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Young athletes no longer have to choose between sport and studying

A tennis ball
Copyrights: Acadomia (Photo)

Young athletes no longer have to choose between sport and studying

At the beginning of January, Sport and Citizenship and our partner Acadomia published a report on strengthening the dual career path for budding professional athletes.

Tomorrow’s champions are today’s schoolchildren. However, international studies show that a third of young athletes between the ages of 10 and 17 give up sport each year because they consider that doing sport takes up too much time and stops them doing other things in life (such as studying). If these talented young people are to have the chance of succeeding in sport and academic work, they should not have to choose between school and their passion.

It is now a legal obligation for professional sports clubs to implement a dual academic and sporting training programme. In reality they have access to few tools that take into account the nature of the young people in their charge, the restricted timetables and the short and medium-term objectives of each of the protagonists (club, player in training and the people around them).

In the light of this, Sport and Citizenship and our partner Acadomia, the leader in tutoring and educational support, produced a report looking into the situation of young athletes in the training centres belonging to professional clubs (CFCP). Five concrete recommendations have been drawn up with the aim of improving training for people who go on to become professional athletes, giving the basis of quality education to those that do not reach that level, supporting professional sport structures, which have a responsibility towards their young athletes, and widening the net to attract future talented young people.

The discussion benefited from the experience and expertise of various personalities in looking at these propositions, including Cyril Mourin, Advisor on sporting questions to the President of the Republic, Philippe Coléon, President of Acadomia, Baptiste Malherbe, Director General of the club AJ Auxerre, which has developed an innovative education scheme with Acadomia, Brigitte Deydier, Expert advisor on top performance at the national sport agency, Pauline Dubois-Graffin, Head of staff for Patrick Toulmet, the inter-ministerial delegate for developing learning in priority areas, Franck Leclerc, President of the FNASS, Philippe Diallo, Director General of UCPF and President of CoSMoS, Cédric Roussel, Member of Parliament for Alpes-Maritimes, Guillaume Naslin, General delegate of the Fondaction du Football, and Gladys Bézier, who is in charge of training questions for Paris 2024.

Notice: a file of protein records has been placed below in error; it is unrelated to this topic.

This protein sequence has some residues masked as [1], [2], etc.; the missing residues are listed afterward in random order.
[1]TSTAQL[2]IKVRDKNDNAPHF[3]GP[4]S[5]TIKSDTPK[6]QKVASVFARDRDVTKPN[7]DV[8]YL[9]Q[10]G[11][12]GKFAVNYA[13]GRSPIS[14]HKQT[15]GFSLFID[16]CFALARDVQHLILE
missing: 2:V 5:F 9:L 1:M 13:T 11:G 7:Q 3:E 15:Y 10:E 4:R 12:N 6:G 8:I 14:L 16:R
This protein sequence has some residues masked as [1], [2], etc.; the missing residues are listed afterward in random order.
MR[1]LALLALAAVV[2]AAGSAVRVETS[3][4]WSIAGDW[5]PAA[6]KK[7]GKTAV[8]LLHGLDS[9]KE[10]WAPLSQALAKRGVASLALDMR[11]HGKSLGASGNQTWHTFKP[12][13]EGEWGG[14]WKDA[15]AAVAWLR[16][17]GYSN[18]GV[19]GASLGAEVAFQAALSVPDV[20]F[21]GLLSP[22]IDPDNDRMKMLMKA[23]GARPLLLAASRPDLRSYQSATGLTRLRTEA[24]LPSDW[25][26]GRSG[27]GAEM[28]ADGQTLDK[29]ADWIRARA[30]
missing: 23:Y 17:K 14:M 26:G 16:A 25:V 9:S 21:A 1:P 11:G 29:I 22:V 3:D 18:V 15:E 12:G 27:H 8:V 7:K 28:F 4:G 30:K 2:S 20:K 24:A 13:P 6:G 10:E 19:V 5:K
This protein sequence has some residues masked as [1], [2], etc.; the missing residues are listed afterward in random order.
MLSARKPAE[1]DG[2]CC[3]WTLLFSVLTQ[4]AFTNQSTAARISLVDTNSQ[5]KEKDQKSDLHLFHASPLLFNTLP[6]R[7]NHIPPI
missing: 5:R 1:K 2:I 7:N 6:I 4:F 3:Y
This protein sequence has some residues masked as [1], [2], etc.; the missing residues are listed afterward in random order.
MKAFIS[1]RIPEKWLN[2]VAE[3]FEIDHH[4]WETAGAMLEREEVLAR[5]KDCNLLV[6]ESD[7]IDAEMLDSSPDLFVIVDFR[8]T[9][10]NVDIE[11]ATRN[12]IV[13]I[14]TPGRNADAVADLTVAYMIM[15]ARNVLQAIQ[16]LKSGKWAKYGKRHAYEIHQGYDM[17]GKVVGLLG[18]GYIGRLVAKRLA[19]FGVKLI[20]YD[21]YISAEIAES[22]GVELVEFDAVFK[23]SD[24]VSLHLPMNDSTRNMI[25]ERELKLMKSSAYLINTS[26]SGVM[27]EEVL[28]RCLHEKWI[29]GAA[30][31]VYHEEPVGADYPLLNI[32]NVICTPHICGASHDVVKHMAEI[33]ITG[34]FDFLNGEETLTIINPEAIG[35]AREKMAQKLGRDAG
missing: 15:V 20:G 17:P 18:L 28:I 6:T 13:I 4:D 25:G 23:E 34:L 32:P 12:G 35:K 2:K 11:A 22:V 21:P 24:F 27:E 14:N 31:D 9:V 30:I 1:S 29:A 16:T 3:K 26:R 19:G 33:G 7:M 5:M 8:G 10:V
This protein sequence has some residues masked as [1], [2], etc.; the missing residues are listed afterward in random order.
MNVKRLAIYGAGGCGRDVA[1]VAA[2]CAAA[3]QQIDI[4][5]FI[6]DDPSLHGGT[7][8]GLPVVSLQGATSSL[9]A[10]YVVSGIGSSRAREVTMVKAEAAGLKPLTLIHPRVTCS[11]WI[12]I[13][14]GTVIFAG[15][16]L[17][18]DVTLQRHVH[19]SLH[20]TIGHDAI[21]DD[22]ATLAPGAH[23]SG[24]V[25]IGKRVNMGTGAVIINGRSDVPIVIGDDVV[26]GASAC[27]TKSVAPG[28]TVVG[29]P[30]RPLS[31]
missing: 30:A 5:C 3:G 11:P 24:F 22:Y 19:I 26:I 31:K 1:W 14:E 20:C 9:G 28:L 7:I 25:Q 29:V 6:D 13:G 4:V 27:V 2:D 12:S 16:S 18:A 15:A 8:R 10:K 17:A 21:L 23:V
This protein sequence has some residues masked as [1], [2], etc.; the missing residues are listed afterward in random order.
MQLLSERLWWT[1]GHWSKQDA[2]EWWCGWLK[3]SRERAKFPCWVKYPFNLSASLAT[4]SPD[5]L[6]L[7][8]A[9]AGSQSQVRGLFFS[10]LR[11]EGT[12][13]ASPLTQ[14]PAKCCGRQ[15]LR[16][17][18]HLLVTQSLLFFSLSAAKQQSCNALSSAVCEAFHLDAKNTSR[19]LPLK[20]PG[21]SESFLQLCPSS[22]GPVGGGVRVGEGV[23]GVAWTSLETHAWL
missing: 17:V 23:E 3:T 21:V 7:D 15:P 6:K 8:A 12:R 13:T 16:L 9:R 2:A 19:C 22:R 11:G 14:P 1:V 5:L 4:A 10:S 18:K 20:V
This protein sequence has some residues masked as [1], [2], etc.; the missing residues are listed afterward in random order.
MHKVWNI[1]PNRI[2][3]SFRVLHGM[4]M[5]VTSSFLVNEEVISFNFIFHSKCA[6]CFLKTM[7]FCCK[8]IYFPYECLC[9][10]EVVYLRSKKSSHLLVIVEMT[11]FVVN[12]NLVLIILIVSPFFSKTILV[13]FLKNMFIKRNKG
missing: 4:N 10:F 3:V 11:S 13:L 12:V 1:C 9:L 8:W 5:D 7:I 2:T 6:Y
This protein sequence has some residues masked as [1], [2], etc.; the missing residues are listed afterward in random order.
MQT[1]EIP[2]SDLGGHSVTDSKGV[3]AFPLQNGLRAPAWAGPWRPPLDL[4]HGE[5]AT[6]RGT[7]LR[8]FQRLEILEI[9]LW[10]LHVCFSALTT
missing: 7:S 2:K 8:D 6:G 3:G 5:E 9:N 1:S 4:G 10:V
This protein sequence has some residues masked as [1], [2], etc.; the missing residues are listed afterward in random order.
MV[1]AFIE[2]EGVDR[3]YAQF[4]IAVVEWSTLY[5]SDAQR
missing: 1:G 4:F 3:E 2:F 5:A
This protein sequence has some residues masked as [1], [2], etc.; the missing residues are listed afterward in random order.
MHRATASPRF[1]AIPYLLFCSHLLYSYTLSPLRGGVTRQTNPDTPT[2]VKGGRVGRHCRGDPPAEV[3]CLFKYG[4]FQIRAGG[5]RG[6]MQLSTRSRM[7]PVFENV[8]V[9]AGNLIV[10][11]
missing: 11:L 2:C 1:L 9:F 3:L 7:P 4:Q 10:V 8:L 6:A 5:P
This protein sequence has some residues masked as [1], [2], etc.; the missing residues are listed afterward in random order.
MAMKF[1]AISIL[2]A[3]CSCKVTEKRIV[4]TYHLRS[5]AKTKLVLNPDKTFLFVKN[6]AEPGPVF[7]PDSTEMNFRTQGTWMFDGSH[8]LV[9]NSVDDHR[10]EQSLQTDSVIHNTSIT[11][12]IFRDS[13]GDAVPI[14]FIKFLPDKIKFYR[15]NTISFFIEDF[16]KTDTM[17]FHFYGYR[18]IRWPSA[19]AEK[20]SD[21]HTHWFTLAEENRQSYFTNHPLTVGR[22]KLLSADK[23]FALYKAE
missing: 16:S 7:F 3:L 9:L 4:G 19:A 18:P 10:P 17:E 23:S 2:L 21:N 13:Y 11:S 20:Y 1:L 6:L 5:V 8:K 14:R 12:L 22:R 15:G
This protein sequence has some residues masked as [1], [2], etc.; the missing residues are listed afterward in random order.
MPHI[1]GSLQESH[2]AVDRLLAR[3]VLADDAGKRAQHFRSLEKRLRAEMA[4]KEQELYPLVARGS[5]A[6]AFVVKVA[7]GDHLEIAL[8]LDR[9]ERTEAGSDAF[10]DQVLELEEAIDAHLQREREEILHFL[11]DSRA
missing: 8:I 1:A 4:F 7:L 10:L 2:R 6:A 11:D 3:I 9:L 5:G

The 5 recommendations in the report:
  1. Put sport at the centre of the scheme and individualise the career path
  2. Redynamise the learning contract and encourage its use in the CFCPs.
  3. Create a public/private scheme to help fund the dual project
  4. Reaffirm the professional clubs’ duty of care for the social and professional well-being of the young athletes in training
  5. Get support from other sources: the unions and professional players have a major role to play

Report available on

[This article is from Revue 48 Combating the sedentary lifestyle from the think tank Sport and Citizenship]

Sport and Citizenship was created in Brussels in September 2007 and is the first European think tank which focuses on the analysis of sports policies and the societal impact of sport. Sport and Citizenship relies on years of expertise and enjoys recognition from public authorities and stakeholders in European sport. It is thus regularly consulted by international and European institutions, member states, the sports movement and civil society who recognise it as a privileged interlocutor in this field.


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Wednesday, June 24, 2020 - 14:05